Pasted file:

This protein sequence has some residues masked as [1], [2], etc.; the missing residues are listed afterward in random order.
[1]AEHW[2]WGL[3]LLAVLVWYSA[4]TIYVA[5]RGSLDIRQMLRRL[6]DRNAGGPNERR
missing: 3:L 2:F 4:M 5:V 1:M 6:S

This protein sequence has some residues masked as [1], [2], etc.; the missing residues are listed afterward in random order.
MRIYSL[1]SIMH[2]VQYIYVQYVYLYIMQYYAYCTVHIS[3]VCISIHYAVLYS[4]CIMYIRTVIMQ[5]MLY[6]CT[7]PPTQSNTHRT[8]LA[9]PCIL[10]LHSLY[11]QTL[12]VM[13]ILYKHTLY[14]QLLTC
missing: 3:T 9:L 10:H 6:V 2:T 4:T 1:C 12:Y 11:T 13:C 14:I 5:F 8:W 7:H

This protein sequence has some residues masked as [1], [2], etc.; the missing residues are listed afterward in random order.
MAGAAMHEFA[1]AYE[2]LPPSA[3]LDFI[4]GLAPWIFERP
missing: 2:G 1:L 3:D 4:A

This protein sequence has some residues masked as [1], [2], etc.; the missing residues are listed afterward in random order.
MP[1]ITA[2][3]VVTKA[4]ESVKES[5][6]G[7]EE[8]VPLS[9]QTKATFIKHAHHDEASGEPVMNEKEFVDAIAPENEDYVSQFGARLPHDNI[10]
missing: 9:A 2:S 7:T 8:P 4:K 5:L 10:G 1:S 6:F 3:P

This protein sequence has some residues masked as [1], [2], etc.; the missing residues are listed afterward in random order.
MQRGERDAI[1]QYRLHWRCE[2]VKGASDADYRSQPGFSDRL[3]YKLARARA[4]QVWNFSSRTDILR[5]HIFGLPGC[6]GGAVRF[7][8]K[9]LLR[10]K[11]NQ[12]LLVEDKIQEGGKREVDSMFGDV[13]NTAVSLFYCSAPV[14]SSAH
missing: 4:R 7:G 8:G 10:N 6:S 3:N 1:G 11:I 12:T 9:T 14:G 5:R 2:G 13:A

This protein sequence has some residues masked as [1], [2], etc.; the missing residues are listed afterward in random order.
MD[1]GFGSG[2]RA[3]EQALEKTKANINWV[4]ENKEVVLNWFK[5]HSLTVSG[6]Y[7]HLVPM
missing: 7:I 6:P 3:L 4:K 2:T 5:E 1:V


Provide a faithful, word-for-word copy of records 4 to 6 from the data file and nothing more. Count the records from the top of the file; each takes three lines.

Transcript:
This protein sequence has some residues masked as [1], [2], etc.; the missing residues are listed afterward in random order.
MP[1]ITA[2][3]VVTKA[4]ESVKES[5][6]G[7]EE[8]VPLS[9]QTKATFIKHAHHDEASGEPVMNEKEFVDAIAPENEDYVSQFGARLPHDNI[10]
missing: 9:A 2:S 7:T 8:P 4:K 5:L 10:G 1:S 6:F 3:P

This protein sequence has some residues masked as [1], [2], etc.; the missing residues are listed afterward in random order.
MQRGERDAI[1]QYRLHWRCE[2]VKGASDADYRSQPGFSDRL[3]YKLARARA[4]QVWNFSSRTDILR[5]HIFGLPGC[6]GGAVRF[7][8]K[9]LLR[10]K[11]NQ[12]LLVEDKIQEGGKREVDSMFGDV[13]NTAVSLFYCSAPV[14]SSAH
missing: 4:R 7:G 8:G 10:N 6:S 3:N 1:G 11:I 12:T 9:T 14:G 5:R 2:G 13:A

This protein sequence has some residues masked as [1], [2], etc.; the missing residues are listed afterward in random order.
MD[1]GFGSG[2]RA[3]EQALEKTKANINWV[4]ENKEVVLNWFK[5]HSLTVSG[6]Y[7]HLVPM
missing: 7:I 6:P 3:L 4:K 2:T 5:E 1:V